Visitor pattern implementation in case of source code un-availability

One of the reasons to consider the Visitor_pattern:

A practical result of this separation is the ability to add new operations to existing object structures without modifying those structures.

Assume that you don't have the source code of third party libraries and you have added one operation on related objects.

Since you don't have object, your elements (Third party classes) can't be modified to add Visitor.

In this case, double dispatch is not possible.

So which option is generally preferred?

Option 1: Extend one more inheritance hierarchy on top of third party class and implement pattern as show in picture with double dispatch?

For a given hierarchy of Class B which extends Class A, you can add

ElementA extends A
ElementB extends B

Now ConcreteElements are derived from ElementA instead of class A.

Cons: The number of classes will grow.

Option 2: Use Visitor class a central helper class and get the work done with single dispatch.

Cons: We are not really following Visitor patter as per UML diagram.

Correct if I am wrong.


  • You could combine a Wrapper and Visitor to solve your problems. Using the wrapper to add a visit method allows you to increase the usability of these objects. Of course you get the full advantages (less dependency on the legacy classes) and disadvantages (additional objects) of a wrapper.

    Here's a worked-up example in JAVA (because it is pretty strict, does not do double-dispatch by itself, and I'm quite familiar with it):

    1) Your legacy Objects

    Assuming you have your legacy objects Legacy1 and Legacy2which you cannot change, which have specific business methods:

    public final class Legacy1 {
        public void someBusinessMethod1(){


    public final class Legacy2 {
        public void anotherBusinessMethod(){

    2) Prepare the Wrapper

    You just wrap them in a VisitableWrapper which has a visit method that takes your visitor, like:

    public interface VisitableWrapper {
        public void accept(Visitor visitor);

    With the following implementations:

    public class Legacy1Wrapper implements VisitableWrapper {
        private final Legacy1 legacyObj;
        public Legacy1Wrapper(Legacy1 original){
            this.legacyObj = original;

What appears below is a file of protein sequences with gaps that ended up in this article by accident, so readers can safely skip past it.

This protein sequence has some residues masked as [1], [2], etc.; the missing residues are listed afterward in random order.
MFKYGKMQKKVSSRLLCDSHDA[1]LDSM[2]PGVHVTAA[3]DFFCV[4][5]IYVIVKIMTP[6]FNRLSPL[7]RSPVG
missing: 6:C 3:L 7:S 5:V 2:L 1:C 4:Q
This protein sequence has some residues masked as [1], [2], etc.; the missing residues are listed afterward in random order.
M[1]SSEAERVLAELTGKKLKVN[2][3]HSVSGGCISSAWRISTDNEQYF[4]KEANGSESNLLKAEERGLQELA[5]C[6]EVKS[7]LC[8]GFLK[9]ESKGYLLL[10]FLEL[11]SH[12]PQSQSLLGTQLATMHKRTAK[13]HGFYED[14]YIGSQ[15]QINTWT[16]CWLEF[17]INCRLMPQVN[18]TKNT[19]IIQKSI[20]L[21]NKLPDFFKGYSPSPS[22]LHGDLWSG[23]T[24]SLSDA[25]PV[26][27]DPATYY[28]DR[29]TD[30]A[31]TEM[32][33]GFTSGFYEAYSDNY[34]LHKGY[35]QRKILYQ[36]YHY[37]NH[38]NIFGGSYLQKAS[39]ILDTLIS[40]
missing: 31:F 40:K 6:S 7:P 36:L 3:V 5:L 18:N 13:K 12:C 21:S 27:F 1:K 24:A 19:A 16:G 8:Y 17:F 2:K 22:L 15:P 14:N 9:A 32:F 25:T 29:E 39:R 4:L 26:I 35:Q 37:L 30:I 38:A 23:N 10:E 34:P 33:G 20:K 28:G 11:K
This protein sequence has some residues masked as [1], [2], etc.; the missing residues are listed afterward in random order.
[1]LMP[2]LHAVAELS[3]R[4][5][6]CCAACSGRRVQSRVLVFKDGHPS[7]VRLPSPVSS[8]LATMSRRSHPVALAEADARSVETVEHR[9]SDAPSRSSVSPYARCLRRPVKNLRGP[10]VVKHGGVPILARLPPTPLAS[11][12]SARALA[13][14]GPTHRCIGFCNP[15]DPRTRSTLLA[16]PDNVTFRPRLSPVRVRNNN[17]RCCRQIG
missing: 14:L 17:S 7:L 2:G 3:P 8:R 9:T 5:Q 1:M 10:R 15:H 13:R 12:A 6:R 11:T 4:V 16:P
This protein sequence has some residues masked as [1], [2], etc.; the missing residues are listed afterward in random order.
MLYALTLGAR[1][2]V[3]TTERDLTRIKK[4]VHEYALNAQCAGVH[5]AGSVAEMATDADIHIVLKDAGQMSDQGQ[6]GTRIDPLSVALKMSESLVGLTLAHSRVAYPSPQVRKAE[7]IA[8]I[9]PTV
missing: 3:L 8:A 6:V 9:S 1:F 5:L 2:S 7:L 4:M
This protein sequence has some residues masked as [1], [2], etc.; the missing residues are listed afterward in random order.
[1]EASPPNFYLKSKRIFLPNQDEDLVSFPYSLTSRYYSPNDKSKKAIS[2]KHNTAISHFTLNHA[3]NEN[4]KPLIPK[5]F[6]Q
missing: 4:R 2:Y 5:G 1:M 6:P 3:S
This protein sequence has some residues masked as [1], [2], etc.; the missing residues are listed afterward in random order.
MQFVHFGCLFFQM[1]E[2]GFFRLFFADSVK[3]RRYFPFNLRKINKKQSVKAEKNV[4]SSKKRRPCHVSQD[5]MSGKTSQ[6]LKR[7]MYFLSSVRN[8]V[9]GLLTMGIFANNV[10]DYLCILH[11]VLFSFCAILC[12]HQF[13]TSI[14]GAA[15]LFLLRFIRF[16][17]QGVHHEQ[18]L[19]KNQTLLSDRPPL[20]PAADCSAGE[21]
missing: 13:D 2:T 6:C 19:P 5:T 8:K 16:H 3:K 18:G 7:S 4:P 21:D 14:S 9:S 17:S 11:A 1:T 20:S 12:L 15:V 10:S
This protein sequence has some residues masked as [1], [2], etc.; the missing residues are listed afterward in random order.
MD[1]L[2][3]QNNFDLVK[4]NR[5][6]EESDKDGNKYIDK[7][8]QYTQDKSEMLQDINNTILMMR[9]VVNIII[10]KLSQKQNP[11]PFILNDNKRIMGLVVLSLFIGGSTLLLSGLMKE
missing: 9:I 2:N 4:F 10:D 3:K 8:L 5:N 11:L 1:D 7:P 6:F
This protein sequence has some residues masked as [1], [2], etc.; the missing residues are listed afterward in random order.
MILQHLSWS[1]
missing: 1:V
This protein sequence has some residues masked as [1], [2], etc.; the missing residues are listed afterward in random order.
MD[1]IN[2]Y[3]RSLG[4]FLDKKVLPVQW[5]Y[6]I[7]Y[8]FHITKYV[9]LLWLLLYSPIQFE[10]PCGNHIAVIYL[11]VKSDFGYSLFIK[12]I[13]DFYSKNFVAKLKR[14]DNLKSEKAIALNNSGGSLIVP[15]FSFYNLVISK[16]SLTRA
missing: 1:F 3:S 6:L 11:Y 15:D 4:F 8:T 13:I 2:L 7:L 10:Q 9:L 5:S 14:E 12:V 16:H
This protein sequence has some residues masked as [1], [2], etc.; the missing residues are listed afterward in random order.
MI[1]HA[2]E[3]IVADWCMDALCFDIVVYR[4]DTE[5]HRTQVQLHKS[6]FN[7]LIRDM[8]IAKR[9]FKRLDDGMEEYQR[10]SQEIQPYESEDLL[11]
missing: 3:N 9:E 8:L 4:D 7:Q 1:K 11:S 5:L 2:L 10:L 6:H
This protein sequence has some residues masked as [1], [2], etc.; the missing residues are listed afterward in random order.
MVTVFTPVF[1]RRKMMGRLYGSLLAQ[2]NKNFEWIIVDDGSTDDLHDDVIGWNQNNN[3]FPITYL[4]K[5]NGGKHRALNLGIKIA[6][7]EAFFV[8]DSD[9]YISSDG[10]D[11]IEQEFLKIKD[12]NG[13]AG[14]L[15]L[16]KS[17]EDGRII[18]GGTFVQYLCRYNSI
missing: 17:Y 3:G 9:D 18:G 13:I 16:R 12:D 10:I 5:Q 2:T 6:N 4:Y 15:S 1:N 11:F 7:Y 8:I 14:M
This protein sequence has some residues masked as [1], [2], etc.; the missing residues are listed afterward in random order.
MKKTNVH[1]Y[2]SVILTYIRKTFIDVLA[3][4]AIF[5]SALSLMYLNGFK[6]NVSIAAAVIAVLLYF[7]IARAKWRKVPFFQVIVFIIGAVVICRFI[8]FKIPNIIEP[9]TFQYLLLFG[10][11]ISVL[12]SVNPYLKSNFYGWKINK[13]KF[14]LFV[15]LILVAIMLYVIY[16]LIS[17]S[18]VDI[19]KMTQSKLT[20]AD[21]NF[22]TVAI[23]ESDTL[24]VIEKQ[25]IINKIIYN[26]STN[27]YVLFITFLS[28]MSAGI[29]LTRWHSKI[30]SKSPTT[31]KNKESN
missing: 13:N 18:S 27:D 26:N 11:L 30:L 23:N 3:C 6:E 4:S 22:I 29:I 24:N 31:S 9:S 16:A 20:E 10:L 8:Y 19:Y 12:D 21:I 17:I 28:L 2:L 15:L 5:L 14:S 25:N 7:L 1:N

public void accept(Visitor visitor){


    public class Legacy2Wrapper implements VisitableWrapper {
        private final Legacy2 legacyObj;
        public Legacy2Wrapper(Legacy2 original){
            this.legacyObj = original;
        public void accept(Visitor visitor){

    3) Visitor, at the ready!

    Then your own Visitors can be set to visit the wrapper like so:

    public interface Visitor {
         public void visit(Legacy1 leg);
         public void visit(Legacy2 leg);

    With an implementation like so:

    public class SomeLegacyVisitor{
        public void visit(Legacy1 leg){
            System.out.println("This is a Legacy1! let's do something with it!");
        public void visit(Legacy2 leg){
            System.out.println("Hum, this is a Legacy 2 object. Well, let's do something else.");

    4) Unleash the power

    Finally in your code, this framework would work like this:

    public class TestClass{
        // Start off with some legacy objects
        Legacy1 leg1 = ...
        Legacy2 leg2 = ...
        // Wrap all your legacy objects into a List:
        List<VisitableWrapper> visitableLegacys = new ArrayList<>();
        visitableLegacys.add(new Legacy1Wrapper(legacy1));
        visitableLegacys.add(new Legacy2Wrapper(legacy2));
        // Use any of your visitor implementations!
        Visitor visitor = new SomeLegacyVisitor();
        for(VisitableWrapper wrappedLegacy: visitableLegacys){

    The expected output:

    This is a Legacy1! let's do something with it!
    Hum, this is a Legacy 2 object. Well, let's do something else.


    1. Quite a lot of boilerplate. Use Lombok if you develop in Java.
    2. Quite a lot of wrapper objects instances. May or may not be a problem for you.
    3. You need to know the specific type of the objects beforehand. This implies you know their subtype, they aren't bundles in a List. If that's the case, you have no other option but to use reflection.